physics lab. Yeah, college!
pmn9393 says:
Aug 18, 2009. 7:26 PM REPLY
I think it would be nicer if the petals were in correct proportions as in the Fibonacci sequence 1,1,2,3,5,8,13......... Just an idea.
jaredzeuli says:
Aug 19, 2009. 12:02 PM REPLY
The Fibonacci sequence is completely irrelevant to a rose. It gains in size far too quickly to replicate the size increase of petals in a rose. It is an almost
exponential growth. I'm not sure if you are familiar with math, but it is based on the breeding and growth rate of a population of rabbits. It would be an
exponential number if the deaths of past breeding rabbits were not taken into account. The sequence just happens to occur in other instances, mostly
relating to mathematics. The references of it to nature are merely unsubstantiated suggestions and theories of how sections of the sequence are found in
nature. Plus it is only suggested to be found in a handful of things in nature and all of them posses symmetric and consistent patterns (e.g. Sunflowers).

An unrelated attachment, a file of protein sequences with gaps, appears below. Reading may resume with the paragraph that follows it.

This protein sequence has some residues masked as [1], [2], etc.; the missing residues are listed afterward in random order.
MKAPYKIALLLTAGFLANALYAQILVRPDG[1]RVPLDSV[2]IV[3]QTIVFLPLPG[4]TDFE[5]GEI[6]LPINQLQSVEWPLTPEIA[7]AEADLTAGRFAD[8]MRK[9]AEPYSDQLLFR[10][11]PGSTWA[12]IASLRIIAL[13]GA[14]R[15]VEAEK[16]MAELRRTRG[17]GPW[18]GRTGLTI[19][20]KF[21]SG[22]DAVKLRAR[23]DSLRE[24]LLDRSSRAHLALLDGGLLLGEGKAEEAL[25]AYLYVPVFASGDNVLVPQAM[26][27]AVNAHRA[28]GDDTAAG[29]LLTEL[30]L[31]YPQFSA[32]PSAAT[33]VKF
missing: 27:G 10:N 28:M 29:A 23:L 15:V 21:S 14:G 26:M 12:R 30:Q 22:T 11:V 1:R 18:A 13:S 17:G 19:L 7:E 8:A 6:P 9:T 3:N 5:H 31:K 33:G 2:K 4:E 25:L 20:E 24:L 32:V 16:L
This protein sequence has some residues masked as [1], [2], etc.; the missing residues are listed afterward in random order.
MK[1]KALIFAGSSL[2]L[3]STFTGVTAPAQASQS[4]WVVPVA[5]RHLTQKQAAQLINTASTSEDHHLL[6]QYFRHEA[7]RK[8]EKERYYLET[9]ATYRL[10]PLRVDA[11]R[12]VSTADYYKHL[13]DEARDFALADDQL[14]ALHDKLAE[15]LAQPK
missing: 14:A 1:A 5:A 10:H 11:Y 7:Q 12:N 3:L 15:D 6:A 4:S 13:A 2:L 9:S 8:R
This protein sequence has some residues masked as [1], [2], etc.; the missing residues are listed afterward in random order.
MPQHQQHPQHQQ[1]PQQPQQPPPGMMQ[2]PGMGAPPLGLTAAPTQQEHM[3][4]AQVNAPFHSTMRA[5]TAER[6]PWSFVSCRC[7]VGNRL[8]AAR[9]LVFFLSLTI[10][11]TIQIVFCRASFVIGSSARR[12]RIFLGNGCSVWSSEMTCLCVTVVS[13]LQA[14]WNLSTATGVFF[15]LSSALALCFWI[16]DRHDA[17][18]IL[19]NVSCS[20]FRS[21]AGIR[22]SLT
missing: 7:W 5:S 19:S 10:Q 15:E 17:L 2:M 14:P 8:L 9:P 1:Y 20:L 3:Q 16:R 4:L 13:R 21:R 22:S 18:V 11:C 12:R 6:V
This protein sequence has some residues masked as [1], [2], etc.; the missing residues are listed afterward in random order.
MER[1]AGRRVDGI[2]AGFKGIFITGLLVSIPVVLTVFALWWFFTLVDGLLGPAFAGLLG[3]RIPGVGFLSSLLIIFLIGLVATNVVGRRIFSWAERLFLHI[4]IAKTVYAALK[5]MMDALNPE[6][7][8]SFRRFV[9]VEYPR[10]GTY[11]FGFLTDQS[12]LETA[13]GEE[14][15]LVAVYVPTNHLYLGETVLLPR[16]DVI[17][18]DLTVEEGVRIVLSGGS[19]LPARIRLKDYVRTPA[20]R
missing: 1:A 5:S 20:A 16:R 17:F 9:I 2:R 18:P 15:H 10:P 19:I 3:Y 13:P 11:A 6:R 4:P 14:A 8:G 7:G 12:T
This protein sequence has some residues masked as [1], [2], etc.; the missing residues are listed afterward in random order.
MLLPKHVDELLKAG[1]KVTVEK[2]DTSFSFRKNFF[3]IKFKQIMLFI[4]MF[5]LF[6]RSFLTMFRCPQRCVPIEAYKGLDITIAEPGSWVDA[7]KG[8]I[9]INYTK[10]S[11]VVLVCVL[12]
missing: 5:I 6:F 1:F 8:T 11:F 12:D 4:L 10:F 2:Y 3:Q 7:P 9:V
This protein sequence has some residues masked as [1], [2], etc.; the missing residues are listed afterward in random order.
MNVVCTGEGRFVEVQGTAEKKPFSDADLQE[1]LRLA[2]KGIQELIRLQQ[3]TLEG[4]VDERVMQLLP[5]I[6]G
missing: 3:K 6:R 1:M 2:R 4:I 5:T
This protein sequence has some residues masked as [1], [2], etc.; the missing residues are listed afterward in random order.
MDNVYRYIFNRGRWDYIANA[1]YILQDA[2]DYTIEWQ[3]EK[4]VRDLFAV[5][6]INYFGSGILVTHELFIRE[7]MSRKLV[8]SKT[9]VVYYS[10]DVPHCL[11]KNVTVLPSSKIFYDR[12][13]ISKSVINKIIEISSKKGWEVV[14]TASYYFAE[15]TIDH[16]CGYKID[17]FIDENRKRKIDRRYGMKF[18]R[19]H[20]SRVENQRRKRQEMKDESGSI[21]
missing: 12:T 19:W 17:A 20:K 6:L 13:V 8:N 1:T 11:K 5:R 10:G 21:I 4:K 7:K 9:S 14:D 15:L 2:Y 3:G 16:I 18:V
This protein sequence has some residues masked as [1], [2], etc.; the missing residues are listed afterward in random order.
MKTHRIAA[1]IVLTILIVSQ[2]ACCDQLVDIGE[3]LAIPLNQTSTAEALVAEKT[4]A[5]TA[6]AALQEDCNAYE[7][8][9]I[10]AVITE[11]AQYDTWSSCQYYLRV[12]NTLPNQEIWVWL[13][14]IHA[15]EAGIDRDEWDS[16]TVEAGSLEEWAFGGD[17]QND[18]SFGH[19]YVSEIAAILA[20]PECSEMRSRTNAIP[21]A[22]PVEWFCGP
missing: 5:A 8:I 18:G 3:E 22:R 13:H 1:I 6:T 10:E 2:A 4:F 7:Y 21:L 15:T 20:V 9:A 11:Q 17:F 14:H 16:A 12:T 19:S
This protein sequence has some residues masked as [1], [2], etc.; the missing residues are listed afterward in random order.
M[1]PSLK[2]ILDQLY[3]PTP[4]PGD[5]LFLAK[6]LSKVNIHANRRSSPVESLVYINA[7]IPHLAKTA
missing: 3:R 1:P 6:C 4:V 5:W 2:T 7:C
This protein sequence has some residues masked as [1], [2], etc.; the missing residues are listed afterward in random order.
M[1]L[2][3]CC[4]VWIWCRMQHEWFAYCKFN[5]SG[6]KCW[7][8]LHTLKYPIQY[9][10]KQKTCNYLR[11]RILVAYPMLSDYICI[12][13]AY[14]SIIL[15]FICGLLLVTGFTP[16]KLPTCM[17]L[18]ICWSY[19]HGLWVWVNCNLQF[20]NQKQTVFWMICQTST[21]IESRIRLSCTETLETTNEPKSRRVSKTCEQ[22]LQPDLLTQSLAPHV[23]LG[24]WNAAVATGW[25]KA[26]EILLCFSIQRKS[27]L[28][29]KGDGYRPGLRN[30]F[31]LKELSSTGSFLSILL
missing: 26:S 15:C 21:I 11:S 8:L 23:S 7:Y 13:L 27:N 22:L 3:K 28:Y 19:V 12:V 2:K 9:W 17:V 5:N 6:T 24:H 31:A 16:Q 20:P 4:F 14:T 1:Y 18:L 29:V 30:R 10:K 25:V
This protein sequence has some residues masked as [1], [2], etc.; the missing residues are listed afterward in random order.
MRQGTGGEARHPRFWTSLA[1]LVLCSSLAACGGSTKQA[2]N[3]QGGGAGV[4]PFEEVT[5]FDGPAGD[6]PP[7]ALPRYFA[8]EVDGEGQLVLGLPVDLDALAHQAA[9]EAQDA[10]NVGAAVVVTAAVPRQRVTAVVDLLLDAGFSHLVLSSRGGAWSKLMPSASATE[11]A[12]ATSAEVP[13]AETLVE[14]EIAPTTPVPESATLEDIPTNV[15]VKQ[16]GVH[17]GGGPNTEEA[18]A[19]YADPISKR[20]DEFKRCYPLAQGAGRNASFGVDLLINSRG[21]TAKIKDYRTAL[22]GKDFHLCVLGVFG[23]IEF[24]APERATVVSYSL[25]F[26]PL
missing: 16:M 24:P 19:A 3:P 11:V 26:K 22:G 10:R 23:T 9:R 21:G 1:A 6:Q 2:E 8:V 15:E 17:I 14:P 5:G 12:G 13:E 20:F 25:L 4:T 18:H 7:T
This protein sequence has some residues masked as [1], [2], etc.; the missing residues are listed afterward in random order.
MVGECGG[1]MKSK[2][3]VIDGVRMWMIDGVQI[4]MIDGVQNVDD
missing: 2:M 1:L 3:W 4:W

A rose is a gradual and even growth in size from the smallest to largest petal and has no symmetry at all. Next time you have one...peel off all of the
petals and put them side by side from smallest to largest and you'll see. Not to mention I'm working with metal, not something that is easily manipulated
or can be meticulously sized like paper or cloth. I do plan on making a sunflower soon because I think they look cool, but I'm not going to waste my time
to be meticulous and try to replicate the sequence because it is only found on part of the flower and it would be a wasted effort because no one would
ever notice or care. I bet you are just name dropping the Fibonacci numbers because you read or saw them in the Da Vinci code.
neilh says:
Aug 18, 2009. 5:29 PM REPLY
Very nice welding work! Impressive.
golddigger1559 says:
Jun 6, 2009. 5:17 PM REPLY
can you post a cut-out diagram for those who arent good at following mesurments?
jaredzeuli says: